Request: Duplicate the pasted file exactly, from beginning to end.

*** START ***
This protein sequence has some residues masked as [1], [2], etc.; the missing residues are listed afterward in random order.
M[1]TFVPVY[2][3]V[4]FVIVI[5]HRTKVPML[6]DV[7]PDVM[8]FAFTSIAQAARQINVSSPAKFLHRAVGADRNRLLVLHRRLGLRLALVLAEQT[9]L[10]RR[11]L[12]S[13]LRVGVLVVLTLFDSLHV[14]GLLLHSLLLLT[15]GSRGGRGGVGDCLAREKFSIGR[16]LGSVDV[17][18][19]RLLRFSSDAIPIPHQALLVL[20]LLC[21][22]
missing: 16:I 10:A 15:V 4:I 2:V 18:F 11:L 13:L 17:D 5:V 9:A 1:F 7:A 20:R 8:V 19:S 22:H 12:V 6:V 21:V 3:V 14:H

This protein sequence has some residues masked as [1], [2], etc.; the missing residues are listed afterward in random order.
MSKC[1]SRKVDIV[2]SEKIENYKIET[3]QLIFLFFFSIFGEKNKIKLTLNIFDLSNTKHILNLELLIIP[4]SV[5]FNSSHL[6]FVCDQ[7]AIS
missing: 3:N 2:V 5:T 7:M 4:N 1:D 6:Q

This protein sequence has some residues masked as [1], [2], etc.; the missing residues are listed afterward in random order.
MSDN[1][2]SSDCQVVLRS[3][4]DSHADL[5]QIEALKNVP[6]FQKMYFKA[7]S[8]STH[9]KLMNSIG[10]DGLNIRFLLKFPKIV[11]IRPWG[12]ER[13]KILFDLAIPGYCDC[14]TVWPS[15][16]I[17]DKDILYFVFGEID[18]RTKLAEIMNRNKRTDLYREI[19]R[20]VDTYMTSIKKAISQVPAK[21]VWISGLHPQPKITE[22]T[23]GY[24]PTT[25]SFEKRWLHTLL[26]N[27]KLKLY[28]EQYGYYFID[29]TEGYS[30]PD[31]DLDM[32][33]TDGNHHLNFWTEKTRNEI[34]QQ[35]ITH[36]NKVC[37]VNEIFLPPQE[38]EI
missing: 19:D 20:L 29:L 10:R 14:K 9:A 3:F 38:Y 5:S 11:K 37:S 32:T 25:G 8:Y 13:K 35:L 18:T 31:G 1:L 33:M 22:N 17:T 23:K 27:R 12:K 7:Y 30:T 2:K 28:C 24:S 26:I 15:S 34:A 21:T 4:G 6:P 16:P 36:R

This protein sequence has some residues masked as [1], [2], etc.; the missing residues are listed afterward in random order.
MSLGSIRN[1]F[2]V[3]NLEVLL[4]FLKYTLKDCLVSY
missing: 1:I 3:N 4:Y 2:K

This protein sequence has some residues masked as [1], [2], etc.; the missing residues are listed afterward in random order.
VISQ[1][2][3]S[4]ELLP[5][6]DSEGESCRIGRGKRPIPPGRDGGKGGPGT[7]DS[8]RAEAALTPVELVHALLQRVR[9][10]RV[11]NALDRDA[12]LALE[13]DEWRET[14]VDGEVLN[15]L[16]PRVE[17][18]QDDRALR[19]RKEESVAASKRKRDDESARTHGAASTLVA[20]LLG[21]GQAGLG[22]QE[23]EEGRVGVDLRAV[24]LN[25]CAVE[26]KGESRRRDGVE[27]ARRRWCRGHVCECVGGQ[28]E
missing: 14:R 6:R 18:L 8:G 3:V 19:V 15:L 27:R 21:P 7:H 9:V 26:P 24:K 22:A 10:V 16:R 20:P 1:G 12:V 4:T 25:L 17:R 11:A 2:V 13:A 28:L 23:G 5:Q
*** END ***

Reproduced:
This protein sequence has some residues masked as [1], [2], etc.; the missing residues are listed afterward in random order.
M[1]TFVPVY[2][3]V[4]FVIVI[5]HRTKVPML[6]DV[7]PDVM[8]FAFTSIAQAARQINVSSPAKFLHRAVGADRNRLLVLHRRLGLRLALVLAEQT[9]L[10]RR[11]L[12]S[13]LRVGVLVVLTLFDSLHV[14]GLLLHSLLLLT[15]GSRGGRGGVGDCLAREKFSIGR[16]LGSVDV[17][18][19]RLLRFSSDAIPIPHQALLVL[20]LLC[21][22]
missing: 16:I 10:A 15:V 4:I 2:V 18:F 11:L 13:L 17:D 5:V 9:A 1:F 7:A 20:R 8:V 19:S 22:H 12:V 6:V 21:V 3:V 14:H

This protein sequence has some residues masked as [1], [2], etc.; the missing residues are listed afterward in random order.
MSKC[1]SRKVDIV[2]SEKIENYKIET[3]QLIFLFFFSIFGEKNKIKLTLNIFDLSNTKHILNLELLIIP[4]SV[5]FNSSHL[6]FVCDQ[7]AIS
missing: 3:N 2:V 5:T 7:M 4:N 1:D 6:Q

This protein sequence has some residues masked as [1], [2], etc.; the missing residues are listed afterward in random order.
MSDN[1][2]SSDCQVVLRS[3][4]DSHADL[5]QIEALKNVP[6]FQKMYFKA[7]S[8]STH[9]KLMNSIG[10]DGLNIRFLLKFPKIV[11]IRPWG[12]ER[13]KILFDLAIPGYCDC[14]TVWPS[15][16]I[17]DKDILYFVFGEID[18]RTKLAEIMNRNKRTDLYREI[19]R[20]VDTYMTSIKKAISQVPAK[21]VWISGLHPQPKITE[22]T[23]GY[24]PTT[25]SFEKRWLHTLL[26]N[27]KLKLY[28]EQYGYYFID[29]TEGYS[30]PD[31]DLDM[32][33]TDGNHHLNFWTEKTRNEI[34]QQ[35]ITH[36]NKVC[37]VNEIFLPPQE[38]EI
missing: 19:D 20:L 29:L 10:R 14:K 9:A 3:F 38:Y 5:S 11:K 37:S 32:T 25:G 8:Y 13:K 35:L 18:T 31:G 1:L 33:M 22:N 17:T 23:K 27:R 12:K 7:Y 30:T 2:K 28:C 24:S 26:I 15:S 34:A 21:T 4:G 6:P 16:P 36:R

This protein sequence has some residues masked as [1], [2], etc.; the missing residues are listed afterward in random order.
MSLGSIRN[1]F[2]V[3]NLEVLL[4]FLKYTLKDCLVSY
missing: 1:I 3:N 4:Y 2:K

This protein sequence has some residues masked as [1], [2], etc.; the missing residues are listed afterward in random order.
VISQ[1][2][3]S[4]ELLP[5][6]DSEGESCRIGRGKRPIPPGRDGGKGGPGT[7]DS[8]RAEAALTPVELVHALLQRVR[9][10]RV[11]NALDRDA[12]LALE[13]DEWRET[14]VDGEVLN[15]L[16]PRVE[17][18]QDDRALR[19]RKEESVAASKRKRDDESARTHGAASTLVA[20]LLG[21]GQAGLG[22]QE[23]EEGRVGVDLRAV[24]LN[25]CAVE[26]KGESRRRDGVE[27]ARRRWCRGHVCECVGGQ[28]E
missing: 14:R 6:R 18:L 8:G 3:V 19:V 15:L 27:R 21:P 7:H 9:V 26:P 24:K 22:A 10:V 16:R 20:P 1:G 12:V 4:T 25:L 17:R 11:A 2:V 13:A 28:L 23:G 5:Q